Serving in the Hilliard Division of Police's traffic-safety unit is a dream come true for Brandon Long.

Many motorists snaking through the increasing number of traffic roundabouts in Hilliard don't notice him.

But Brandon Long, the Hilliard Division of Police's first and currently only motorcycle officer, is watching.

On a recent shift, usually from 11 a.m. to 7 p.m., Long took four accident reports, made five traffic stops after posting himself near a roundabout and patrolled other areas of the city.

"There are no blind spots," he said, adding it is not difficult to observe people texting while driving.

Like other officers, Long said, he can use discretion whether to issue a warning or a citation.

But enforcement isn't his only role in the community; his flat-black Victory-manufactured motorcycle has proved a community-relations boon.

"I was sitting in traffic behind a driver at a red light and he leans halfway out the window and says, 'Hey, is that a Harley?' " Long said. "It's a great bridge for conversation."

It's a magnet for children, too.

After a demonstration in June at Safety Town, Long said, he had to shut off the motorcycle so the students could focus on the next instruction.

Earlier this month during the division's National Night Out at Tinapple Park, the Victory motorcycle was one of the most popular attractions, too.

For Long, being the first member of Hilliard's traffic-safety unit "is a dream come true."

Motorcycles have been a lifelong love for the 37-year-old.

Long, who graduated from Hilliard Davidson High School in 1998, said he spent a considerable amount of his free time as a child on a dirt bike, riding winding trails in Vinton County in southeastern Ohio.

"I've seen every episode of CHiPs at least once ... and still watch reruns," Long said about the TV show that aired from 1977 to 1983 and featured a pair of California Highway Patrol officers on motorcycles.

The division made a video of Long re-enacting the TV show's opening montage, complete with the theme song and substituting Hilliard's roundabouts for the Los Angeles freeway interchanges. The video is posted on the police division's Facebook page and on YouTube.

Long, a U.S. Air Force veteran who joined the division in 2011, was one of four members of the traffic-safety unit who began training last year in Kansas.

The unit was training in Columbus on May 29, 2016, when an accident occurred on the flyover ramp from Interstate 270 south to eastbound state Route 161.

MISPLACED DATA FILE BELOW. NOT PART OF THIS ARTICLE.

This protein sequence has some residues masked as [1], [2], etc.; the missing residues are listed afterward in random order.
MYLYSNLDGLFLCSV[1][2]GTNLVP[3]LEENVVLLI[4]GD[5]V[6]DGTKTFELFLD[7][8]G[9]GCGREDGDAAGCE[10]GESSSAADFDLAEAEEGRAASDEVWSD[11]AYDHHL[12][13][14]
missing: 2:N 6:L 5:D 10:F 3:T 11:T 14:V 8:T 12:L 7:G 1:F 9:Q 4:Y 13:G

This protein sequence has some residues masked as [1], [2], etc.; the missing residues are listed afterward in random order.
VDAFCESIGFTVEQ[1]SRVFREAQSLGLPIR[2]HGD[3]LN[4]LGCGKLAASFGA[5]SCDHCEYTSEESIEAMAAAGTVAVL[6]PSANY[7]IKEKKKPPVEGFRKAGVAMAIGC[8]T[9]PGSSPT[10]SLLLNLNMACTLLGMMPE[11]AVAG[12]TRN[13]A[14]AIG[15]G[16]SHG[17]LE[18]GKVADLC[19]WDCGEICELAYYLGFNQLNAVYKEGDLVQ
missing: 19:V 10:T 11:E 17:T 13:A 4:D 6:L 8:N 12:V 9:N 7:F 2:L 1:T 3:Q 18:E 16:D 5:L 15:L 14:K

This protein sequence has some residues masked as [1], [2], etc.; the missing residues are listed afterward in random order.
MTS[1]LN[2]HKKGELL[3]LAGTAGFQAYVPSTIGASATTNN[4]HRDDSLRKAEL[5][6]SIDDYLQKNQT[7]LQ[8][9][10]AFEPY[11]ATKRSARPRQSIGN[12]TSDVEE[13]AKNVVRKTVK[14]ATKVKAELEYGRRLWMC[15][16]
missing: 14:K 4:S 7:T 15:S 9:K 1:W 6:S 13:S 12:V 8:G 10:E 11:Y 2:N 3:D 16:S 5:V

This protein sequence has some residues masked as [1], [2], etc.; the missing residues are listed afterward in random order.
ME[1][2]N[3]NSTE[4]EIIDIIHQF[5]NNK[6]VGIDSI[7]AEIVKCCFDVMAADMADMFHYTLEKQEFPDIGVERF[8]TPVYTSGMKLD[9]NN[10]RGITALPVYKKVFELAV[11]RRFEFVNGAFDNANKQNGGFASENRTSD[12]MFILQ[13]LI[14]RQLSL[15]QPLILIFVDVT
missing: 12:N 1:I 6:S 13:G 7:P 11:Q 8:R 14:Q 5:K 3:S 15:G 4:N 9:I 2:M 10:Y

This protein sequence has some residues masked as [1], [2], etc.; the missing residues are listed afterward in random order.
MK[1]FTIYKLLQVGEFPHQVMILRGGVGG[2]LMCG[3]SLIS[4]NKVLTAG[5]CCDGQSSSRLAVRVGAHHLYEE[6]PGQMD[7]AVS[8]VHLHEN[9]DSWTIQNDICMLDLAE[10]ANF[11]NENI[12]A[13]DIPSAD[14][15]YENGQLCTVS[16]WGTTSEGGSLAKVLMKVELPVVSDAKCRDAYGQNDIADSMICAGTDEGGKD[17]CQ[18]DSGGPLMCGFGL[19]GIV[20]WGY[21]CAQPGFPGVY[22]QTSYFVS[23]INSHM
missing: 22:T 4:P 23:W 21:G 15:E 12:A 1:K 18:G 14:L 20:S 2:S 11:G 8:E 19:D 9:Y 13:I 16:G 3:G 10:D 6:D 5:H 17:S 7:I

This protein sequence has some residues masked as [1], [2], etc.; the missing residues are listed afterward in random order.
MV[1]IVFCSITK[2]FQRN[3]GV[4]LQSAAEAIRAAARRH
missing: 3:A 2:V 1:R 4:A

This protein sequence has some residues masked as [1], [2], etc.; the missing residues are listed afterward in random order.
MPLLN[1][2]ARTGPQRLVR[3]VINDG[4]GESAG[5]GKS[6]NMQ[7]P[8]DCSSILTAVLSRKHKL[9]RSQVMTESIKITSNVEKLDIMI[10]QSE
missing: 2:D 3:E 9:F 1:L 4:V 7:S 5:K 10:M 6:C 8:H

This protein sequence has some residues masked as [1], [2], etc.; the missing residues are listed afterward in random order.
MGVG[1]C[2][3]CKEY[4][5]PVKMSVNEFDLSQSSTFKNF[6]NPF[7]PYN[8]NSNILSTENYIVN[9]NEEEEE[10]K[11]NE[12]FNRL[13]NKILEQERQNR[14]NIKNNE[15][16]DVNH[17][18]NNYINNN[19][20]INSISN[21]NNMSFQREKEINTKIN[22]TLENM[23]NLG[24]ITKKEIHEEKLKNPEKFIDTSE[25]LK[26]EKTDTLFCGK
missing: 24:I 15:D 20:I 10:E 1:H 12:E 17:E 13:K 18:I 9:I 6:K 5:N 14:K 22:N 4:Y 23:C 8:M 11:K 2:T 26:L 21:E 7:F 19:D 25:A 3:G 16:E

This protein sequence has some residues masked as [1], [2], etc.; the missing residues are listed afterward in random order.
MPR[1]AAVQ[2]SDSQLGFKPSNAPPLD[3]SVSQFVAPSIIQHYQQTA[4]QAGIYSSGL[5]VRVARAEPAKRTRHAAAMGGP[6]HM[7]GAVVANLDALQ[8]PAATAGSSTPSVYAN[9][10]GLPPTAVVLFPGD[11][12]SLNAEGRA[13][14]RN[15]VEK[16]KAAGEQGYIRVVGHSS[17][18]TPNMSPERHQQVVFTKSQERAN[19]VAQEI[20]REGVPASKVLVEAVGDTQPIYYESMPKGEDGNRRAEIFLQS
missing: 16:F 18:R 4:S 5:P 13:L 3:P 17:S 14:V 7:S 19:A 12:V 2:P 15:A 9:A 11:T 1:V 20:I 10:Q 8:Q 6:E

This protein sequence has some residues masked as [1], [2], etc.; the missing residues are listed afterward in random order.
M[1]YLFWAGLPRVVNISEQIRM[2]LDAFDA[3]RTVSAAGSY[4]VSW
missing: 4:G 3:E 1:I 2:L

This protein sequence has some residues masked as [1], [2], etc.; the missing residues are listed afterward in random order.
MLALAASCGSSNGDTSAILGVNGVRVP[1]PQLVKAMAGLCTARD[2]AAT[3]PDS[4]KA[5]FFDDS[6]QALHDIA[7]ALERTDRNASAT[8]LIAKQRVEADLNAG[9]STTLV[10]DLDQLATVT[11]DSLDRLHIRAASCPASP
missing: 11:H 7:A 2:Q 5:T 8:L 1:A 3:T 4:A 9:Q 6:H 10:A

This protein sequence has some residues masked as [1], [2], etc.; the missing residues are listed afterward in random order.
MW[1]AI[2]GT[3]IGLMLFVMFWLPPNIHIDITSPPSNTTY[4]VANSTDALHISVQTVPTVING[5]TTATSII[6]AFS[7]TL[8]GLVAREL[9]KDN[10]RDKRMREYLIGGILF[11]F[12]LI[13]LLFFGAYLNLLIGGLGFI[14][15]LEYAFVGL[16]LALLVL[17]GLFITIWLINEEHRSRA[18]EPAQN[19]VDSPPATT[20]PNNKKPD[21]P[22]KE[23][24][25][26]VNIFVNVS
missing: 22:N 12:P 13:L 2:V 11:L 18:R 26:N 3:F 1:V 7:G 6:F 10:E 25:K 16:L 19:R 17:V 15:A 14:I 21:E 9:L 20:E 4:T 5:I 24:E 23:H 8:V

Sean Johnson, 46, was killed. He is the only Hilliard officer known to have died in the line of duty since the division was created in 1960.

At that point, Chief Bobby Fisher said the division would take the time that was necessary before resuming plans for the unit.

"The intent of creating the traffic-safety unit from the beginning was due to the fact that we continue to see more residents (and) more businesses in Hilliard; we're a growing community," Fisher said. "The number of people that are walking, the number of people that are driving, is going to continue to grow."

Further, such new developments as Landmark Lofts are focused on enhancing pedestrian and bicycle use through multiuse paths connecting businesses and residential areas.

"As the community grows, so does the number of traffic crashes (and) the need for a traffic-safety unit is very much apparent," Fisher said. "Being able to focus those efforts under one group of officers made sense."

For now, Long is the only member.

No additional officers are expected to join him this year, Fisher said, but a second officer is expected to begin training in 2018.

Long began training in April and after completing an 80-hour course in which he never left a parking lot, he and other officers in Columbus' motorcycle unit began street training.

Initial training included slow-turn maneuvering through cones, hard breaking, maneuverability at higher speeds and properly picking up a bike from the ground.

Despite his familiarity with motorcycles, the training was different because "you're leaning it and turning it as hard as you can, just to the point to (but not) dropping it, something you usually don't do," Long said.

Long rode his motorcycle in the city's Fourth of July parade and then began patrolling the same day. Time on the motorcycle will be weather-dependent, Fisher said.

Long hasn't gone through winter yet as a motorcycle officer, but if it is clear and dry, "I plan to be out there," he said.